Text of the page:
Although the Biden administration recommended that everyone over the age of 5 receive a booster dose of the COVID-19 vaccine, Dr Anthony Fauzi agreed on Thursday that there was insufficient evidence to prove that boosters actually reduced the hospitalization or mortality rate in children. .
During a Senate Health, Education, Labor and Pensions Committee hearing, Senator Rand Paul, R-Ky., Asked Fauzi if he was aware of any studies showing that children who received boosters had reduced mortality or hospitalization.
“Currently, Senator Paul, not enough data has been gathered to suggest that this is the case,” Fawzi said. When the senator, the director of the National Institute of Allergy and Infectious Diseases, cut him off, he began to explain that he thought the recommendation was based on looking at the illness and death of children of different ages.
“So there are no studies. And all Americans should know this. There are no studies on children who show a reduction in hospitalization or death from taking a booster,” Paul said.
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Paul, who is also a physician, stated that the only studies he did were antibody studies, arguing that this was not enough to prove the effectiveness of the vaccine. Since the vaccine produces antibodies, that does not mean it is necessary, he said. To illustrate his point, he argues that a person can get 10 boosters and get antibodies from all of them, but this does not mean that a person should get 10 booster shots.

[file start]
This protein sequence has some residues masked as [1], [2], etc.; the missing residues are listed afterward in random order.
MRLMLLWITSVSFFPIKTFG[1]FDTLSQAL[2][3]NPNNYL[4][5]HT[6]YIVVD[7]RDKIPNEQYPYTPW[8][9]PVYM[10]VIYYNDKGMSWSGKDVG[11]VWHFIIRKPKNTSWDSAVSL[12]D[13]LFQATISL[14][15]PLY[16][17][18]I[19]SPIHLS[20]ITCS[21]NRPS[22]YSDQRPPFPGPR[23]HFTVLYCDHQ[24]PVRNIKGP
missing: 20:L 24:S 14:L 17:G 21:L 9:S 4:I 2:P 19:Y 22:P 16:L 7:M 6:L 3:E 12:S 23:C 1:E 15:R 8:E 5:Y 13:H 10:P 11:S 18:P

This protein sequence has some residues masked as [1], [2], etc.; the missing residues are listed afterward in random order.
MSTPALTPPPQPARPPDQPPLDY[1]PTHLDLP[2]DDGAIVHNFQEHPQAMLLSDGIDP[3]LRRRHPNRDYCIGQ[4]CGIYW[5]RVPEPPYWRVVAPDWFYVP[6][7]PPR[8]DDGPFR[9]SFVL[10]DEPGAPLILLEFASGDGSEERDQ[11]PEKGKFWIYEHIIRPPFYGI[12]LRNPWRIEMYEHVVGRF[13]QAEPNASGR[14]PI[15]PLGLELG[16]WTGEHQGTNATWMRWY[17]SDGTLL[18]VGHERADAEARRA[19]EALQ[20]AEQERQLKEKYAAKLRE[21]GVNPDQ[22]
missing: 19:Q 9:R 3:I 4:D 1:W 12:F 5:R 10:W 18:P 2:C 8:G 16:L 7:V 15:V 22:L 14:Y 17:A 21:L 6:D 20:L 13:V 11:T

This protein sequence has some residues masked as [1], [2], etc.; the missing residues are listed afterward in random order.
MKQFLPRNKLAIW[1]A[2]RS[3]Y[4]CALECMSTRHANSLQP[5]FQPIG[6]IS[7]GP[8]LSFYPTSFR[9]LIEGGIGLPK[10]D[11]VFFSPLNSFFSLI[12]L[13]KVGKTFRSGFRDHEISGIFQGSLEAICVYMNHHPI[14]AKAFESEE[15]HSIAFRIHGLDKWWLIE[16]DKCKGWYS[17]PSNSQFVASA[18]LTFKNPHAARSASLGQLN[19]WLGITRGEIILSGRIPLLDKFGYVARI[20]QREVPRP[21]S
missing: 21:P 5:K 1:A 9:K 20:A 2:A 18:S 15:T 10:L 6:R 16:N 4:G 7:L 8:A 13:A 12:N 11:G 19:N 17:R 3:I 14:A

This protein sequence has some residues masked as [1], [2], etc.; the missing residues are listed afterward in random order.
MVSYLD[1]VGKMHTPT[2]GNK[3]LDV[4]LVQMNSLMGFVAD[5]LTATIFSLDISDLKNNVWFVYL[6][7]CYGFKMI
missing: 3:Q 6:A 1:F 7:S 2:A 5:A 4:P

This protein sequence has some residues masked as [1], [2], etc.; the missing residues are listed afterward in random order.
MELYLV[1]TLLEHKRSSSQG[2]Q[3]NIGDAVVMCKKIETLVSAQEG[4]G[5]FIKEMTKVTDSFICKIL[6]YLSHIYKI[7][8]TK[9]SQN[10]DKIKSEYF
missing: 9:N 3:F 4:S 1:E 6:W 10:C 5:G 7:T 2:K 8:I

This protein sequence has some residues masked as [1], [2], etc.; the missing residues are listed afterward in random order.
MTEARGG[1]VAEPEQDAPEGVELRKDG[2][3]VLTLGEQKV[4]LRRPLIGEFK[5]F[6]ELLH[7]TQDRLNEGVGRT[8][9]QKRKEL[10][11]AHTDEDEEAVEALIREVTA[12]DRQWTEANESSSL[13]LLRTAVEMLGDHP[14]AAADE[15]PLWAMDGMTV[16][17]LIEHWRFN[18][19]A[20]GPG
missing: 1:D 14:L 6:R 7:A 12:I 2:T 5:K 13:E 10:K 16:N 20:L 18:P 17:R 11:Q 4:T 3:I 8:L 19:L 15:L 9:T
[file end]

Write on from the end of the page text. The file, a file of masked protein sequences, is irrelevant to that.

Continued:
Fauzi, who actually testified that he now has COVID-19, called Paul’s hypothetical “somewhat absurd exaggeration”, but stated that this was basically government work.
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“It’s not science. It’s speculation. And we should not make public policy on it,” he said.
Paul noted that boosters may be beneficial for the elderly with health risks if they receive Kovid-19, but this is not the case for young people. In contrast, he said the vaccine is dangerous for young people. Paul pointed out recent reports that men between the ages of 12 and 24 have a higher risk of developing myocarditis when they take a second dose of the vaccine.
The Republican senator also accused the government of withholding data on pediatric COVID-19 cases. Paul was particularly interested in the number of children who had previously been infected with COVID-19 and died or were hospitalized.
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“The answer may be zero, but you are not even giving us data,” Paul said.
Fauzi did not answer this question, but stated that the “optimal level of protection” after infection meant vaccination from the Omicron variant, indicating the possibility of re-infection.